What is a breech baby?

If a baby is breech—positioned to exit the birth canal feet or buttocks first—a doctor may have to change his delivery method. Although only 3 – 4 percent of full-term births involve a breech position, according to the American Congress of Obstetricians and Gynecologists (ACOG), mistakes or unpreparedness in delivery of a breech baby can lead to brain trauma, bleeding, asphyxia, lifelong disability, and even death.

Types of Breech Positions

As a pregnancy nears its end, a baby naturally shifts to accommodate for a safe vaginal birth—a position in which a baby would exit the birth canal head first. However, when a baby positions itself to exit buttocks or feet first, this is when a breech presentation occurs. Usually, a doctor will suggest a cesarean section (C-section) in the event of a breech baby. There are three types of breech positions:

  1. Frank breech: The most common type of breech position is a frank breech that occurs when a baby pikes and prepares to exit the birth canal buttocks first.
  2. Complete breech: When the baby’s body contorts into a cannonball shape—hinged both at the knees and the hips into a tuck—and prepares to exit buttocks first, a complete breech occurs.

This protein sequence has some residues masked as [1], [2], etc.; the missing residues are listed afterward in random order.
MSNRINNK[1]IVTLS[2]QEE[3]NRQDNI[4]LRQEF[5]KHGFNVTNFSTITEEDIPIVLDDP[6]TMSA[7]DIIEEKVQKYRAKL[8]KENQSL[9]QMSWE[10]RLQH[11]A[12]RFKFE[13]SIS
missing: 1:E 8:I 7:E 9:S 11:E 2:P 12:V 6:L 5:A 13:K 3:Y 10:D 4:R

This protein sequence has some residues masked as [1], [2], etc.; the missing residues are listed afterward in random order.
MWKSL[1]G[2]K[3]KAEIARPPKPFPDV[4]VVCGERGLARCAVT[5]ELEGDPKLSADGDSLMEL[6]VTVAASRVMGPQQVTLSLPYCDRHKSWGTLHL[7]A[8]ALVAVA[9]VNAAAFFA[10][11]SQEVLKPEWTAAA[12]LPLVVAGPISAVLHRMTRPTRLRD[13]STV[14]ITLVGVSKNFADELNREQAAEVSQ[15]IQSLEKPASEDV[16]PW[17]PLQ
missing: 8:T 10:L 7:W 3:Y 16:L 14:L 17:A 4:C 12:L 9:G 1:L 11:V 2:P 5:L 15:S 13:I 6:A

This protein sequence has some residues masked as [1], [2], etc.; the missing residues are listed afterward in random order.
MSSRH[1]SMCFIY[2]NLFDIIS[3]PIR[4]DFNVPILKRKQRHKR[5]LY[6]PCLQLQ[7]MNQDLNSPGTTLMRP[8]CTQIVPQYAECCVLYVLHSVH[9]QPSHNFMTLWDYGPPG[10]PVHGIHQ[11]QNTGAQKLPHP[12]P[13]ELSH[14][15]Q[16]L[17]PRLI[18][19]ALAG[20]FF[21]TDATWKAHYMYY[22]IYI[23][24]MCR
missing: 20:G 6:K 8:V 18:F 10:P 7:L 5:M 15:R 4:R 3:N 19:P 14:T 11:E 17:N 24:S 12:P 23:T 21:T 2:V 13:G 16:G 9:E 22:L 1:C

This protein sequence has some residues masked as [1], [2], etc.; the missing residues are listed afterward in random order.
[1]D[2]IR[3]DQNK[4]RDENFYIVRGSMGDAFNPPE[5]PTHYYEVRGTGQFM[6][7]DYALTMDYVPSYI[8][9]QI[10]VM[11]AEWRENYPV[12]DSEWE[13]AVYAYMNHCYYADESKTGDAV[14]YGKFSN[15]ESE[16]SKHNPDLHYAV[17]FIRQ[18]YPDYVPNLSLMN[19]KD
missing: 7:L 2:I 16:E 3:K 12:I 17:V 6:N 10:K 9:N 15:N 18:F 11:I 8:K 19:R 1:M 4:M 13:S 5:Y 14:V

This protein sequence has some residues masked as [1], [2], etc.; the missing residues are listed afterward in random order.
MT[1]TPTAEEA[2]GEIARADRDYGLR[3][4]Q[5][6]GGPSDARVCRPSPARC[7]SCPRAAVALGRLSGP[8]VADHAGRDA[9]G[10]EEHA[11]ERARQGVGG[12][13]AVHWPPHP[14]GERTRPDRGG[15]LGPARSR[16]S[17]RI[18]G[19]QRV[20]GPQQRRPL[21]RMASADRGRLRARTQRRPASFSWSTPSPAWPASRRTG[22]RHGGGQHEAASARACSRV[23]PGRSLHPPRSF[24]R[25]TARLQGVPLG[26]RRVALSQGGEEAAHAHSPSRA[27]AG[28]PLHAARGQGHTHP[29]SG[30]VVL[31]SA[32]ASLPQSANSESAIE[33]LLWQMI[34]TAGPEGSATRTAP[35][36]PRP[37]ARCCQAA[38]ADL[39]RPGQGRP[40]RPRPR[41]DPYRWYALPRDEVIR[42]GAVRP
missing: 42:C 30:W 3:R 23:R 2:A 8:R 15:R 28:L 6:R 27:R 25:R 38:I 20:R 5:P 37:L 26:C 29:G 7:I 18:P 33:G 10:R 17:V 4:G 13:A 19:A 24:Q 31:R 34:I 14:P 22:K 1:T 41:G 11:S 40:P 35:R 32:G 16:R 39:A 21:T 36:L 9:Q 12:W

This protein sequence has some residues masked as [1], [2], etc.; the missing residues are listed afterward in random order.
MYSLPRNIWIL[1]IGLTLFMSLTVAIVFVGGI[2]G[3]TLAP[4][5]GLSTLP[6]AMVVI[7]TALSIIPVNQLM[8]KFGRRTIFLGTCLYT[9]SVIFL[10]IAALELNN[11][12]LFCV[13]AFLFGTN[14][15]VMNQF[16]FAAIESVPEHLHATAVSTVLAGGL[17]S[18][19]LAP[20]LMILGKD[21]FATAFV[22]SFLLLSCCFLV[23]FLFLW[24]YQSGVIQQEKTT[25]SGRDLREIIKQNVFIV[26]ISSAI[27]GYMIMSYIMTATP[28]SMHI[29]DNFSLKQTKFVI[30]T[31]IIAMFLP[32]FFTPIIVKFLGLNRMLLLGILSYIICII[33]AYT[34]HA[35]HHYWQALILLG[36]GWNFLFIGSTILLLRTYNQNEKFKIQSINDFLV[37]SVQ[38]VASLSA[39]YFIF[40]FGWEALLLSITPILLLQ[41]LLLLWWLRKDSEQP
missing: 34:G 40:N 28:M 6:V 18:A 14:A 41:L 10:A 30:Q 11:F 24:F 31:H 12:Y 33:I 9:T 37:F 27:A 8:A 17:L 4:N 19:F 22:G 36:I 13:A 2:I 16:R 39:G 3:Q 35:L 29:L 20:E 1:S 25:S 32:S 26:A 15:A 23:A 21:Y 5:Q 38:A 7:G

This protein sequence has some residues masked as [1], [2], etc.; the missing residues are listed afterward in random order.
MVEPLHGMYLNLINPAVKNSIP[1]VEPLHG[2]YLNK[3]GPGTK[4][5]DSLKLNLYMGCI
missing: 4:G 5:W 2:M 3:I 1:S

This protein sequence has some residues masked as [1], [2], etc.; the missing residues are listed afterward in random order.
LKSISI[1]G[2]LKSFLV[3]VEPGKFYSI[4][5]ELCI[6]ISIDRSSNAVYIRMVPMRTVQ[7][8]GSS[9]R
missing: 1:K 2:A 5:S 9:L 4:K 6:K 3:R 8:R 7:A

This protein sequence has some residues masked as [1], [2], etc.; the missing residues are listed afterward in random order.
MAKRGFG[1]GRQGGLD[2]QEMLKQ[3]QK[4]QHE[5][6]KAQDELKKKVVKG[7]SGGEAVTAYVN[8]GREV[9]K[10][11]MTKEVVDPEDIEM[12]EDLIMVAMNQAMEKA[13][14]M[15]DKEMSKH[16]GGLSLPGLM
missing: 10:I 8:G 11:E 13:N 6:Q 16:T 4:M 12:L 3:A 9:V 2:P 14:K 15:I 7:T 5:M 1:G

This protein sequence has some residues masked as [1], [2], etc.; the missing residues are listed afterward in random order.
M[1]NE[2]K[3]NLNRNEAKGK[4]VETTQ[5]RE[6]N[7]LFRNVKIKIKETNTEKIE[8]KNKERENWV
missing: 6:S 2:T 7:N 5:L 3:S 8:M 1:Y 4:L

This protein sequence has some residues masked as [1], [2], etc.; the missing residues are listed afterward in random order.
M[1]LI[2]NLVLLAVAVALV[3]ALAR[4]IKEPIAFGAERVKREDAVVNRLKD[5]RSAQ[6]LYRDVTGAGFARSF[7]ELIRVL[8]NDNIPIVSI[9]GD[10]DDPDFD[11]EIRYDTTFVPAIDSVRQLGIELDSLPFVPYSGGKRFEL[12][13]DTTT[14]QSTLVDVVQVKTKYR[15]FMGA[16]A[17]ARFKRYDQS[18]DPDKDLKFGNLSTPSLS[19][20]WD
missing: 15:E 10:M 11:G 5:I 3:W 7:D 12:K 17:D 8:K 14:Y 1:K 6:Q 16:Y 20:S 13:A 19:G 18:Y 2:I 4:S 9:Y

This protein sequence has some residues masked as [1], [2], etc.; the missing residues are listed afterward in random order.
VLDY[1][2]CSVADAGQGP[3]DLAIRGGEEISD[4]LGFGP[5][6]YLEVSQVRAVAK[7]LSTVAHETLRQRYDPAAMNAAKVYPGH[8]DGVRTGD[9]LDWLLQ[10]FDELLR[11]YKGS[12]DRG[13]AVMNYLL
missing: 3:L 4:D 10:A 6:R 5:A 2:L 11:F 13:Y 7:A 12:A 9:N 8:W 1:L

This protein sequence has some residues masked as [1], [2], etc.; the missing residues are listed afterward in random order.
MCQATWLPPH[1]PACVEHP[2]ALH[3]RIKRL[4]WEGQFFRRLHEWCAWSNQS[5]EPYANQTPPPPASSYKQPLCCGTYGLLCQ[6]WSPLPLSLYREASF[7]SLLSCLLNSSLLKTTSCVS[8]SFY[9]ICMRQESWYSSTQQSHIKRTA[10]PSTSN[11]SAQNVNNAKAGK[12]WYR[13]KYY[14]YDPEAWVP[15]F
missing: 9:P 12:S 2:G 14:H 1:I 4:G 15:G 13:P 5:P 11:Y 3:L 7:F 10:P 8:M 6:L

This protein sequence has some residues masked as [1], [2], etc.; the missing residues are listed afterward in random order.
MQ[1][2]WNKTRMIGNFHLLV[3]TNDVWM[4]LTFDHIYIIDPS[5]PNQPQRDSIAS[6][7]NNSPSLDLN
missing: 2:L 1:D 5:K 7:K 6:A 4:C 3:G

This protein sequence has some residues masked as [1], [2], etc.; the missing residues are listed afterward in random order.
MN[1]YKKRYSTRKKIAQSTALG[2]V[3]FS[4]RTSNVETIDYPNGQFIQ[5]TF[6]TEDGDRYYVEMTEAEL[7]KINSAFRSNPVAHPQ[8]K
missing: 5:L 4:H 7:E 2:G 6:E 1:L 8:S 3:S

3. Footling (incomplete) breech: As the name suggests, a footling breech happens when one foot or both feet will exit first. This can often mean a baby’s hips enter into a problematic position, as well.

Why Do Breech Positions Occur?

Ultrasound technology helps the medical staff determine the breech position, and then the doctor will inform the parents-to-be about alternative measures. However, medical professionals can’t usually explain why breech positions occur. Risk factors include previous pregnancies, a small pelvis, and a history of premature delivery, and breech deliveries can lead to serious complications, including:

  • Fetal distress. This can occur when there are issues with the umbilical cord. Complications can include the cord becoming compressed or wrapping around the child’s neck.
  • Nerve damage. This can occur from excessive compression during attempts to dislodge the baby from the mother’s birth canal.
  • Head and spine injury. This can occur when the baby’s head becomes stuck in a small birth canal, sometimes leading to bleeding and permanent disability.
  • Low APGAR scoring. This can indicate a traumatic birth.

How an Attorney Can Help Your Family

If your baby suffered a traumatic birth injury because a doctor mishandled a breech position, the attorneys at the Holton Law Firm can help. To speak with an experienced attorney about your case, fill out the online contact form on our website.